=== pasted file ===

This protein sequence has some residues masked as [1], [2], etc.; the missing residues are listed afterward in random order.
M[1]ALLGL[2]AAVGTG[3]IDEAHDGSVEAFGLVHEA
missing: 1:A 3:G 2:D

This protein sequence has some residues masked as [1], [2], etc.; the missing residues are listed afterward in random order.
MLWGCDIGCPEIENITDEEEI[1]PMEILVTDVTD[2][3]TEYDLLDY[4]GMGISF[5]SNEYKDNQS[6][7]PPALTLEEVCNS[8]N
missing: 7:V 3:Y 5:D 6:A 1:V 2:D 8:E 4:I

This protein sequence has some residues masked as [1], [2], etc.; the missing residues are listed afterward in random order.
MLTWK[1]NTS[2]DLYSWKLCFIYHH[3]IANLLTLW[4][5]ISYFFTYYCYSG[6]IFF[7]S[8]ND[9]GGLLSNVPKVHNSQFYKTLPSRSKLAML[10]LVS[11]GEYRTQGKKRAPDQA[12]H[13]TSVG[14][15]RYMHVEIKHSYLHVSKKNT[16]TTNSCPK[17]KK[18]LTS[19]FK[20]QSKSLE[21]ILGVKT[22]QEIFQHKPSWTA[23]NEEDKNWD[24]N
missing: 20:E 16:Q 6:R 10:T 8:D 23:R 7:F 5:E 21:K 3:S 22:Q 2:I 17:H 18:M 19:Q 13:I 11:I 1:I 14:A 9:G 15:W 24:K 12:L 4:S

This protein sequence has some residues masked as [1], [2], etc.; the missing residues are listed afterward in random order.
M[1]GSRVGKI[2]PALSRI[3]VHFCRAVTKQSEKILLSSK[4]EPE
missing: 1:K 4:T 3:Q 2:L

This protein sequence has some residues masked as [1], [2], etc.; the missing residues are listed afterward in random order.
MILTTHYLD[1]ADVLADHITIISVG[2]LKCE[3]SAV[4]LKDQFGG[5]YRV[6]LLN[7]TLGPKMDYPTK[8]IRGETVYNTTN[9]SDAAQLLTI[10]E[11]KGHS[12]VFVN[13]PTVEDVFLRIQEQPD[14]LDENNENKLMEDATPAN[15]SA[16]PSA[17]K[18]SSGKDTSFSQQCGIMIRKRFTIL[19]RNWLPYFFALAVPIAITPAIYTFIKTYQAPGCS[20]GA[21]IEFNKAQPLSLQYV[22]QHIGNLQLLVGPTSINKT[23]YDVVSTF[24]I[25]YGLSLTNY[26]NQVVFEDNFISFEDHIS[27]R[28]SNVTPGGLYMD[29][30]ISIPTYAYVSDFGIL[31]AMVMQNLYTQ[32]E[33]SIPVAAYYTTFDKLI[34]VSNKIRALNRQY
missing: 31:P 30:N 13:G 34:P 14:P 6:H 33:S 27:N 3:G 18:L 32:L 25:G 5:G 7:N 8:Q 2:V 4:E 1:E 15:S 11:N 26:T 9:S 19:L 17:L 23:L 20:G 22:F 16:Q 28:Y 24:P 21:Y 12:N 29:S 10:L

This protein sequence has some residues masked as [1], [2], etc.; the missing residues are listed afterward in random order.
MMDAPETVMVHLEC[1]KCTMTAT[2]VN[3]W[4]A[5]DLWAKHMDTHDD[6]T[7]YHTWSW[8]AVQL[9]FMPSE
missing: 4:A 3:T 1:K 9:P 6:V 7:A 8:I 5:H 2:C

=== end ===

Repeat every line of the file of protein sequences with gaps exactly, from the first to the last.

This protein sequence has some residues masked as [1], [2], etc.; the missing residues are listed afterward in random order.
M[1]ALLGL[2]AAVGTG[3]IDEAHDGSVEAFGLVHEA
missing: 1:A 3:G 2:D

This protein sequence has some residues masked as [1], [2], etc.; the missing residues are listed afterward in random order.
MLWGCDIGCPEIENITDEEEI[1]PMEILVTDVTD[2][3]TEYDLLDY[4]GMGISF[5]SNEYKDNQS[6][7]PPALTLEEVCNS[8]N
missing: 7:V 3:Y 5:D 6:A 1:V 2:D 8:E 4:I

This protein sequence has some residues masked as [1], [2], etc.; the missing residues are listed afterward in random order.
MLTWK[1]NTS[2]DLYSWKLCFIYHH[3]IANLLTLW[4][5]ISYFFTYYCYSG[6]IFF[7]S[8]ND[9]GGLLSNVPKVHNSQFYKTLPSRSKLAML[10]LVS[11]GEYRTQGKKRAPDQA[12]H[13]TSVG[14][15]RYMHVEIKHSYLHVSKKNT[16]TTNSCPK[17]KK[18]LTS[19]FK[20]QSKSLE[21]ILGVKT[22]QEIFQHKPSWTA[23]NEEDKNWD[24]N
missing: 20:E 16:Q 6:R 10:T 8:D 23:R 7:F 5:E 21:K 3:S 22:Q 2:I 17:H 18:M 19:Q 13:I 11:I 1:I 14:A 9:G 15:W 24:K 12:L 4:S

This protein sequence has some residues masked as [1], [2], etc.; the missing residues are listed afterward in random order.
M[1]GSRVGKI[2]PALSRI[3]VHFCRAVTKQSEKILLSSK[4]EPE
missing: 1:K 4:T 3:Q 2:L

This protein sequence has some residues masked as [1], [2], etc.; the missing residues are listed afterward in random order.
MILTTHYLD[1]ADVLADHITIISVG[2]LKCE[3]SAV[4]LKDQFGG[5]YRV[6]LLN[7]TLGPKMDYPTK[8]IRGETVYNTTN[9]SDAAQLLTI[10]E[11]KGHS[12]VFVN[13]PTVEDVFLRIQEQPD[14]LDENNENKLMEDATPAN[15]SA[16]PSA[17]K[18]SSGKDTSFSQQCGIMIRKRFTIL[19]RNWLPYFFALAVPIAITPAIYTFIKTYQAPGCS[20]GA[21]IEFNKAQPLSLQYV[22]QHIGNLQLLVGPTSINKT[23]YDVVSTF[24]I[25]YGLSLTNY[26]NQVVFEDNFISFEDHIS[27]R[28]SNVTPGGLYMD[29][30]ISIPTYAYVSDFGIL[31]AMVMQNLYTQ[32]E[33]SIPVAAYYTTFDKLI[34]VSNKIRALNRQY
missing: 31:P 30:N 13:G 34:P 14:P 6:H 33:S 27:N 3:G 18:L 32:L 25:G 5:G 7:N 8:Q 2:V 4:E 1:E 15:S 11:N 26:T 9:S 19:L 17:L 23:L 20:G 22:F 16:Q 28:Y 24:P 21:Y 12:N 29:S 10:L

This protein sequence has some residues masked as [1], [2], etc.; the missing residues are listed afterward in random order.
MMDAPETVMVHLEC[1]KCTMTAT[2]VN[3]W[4]A[5]DLWAKHMDTHDD[6]T[7]YHTWSW[8]AVQL[9]FMPSE
missing: 4:A 3:T 1:K 9:P 6:V 7:A 8:I 5:H 2:C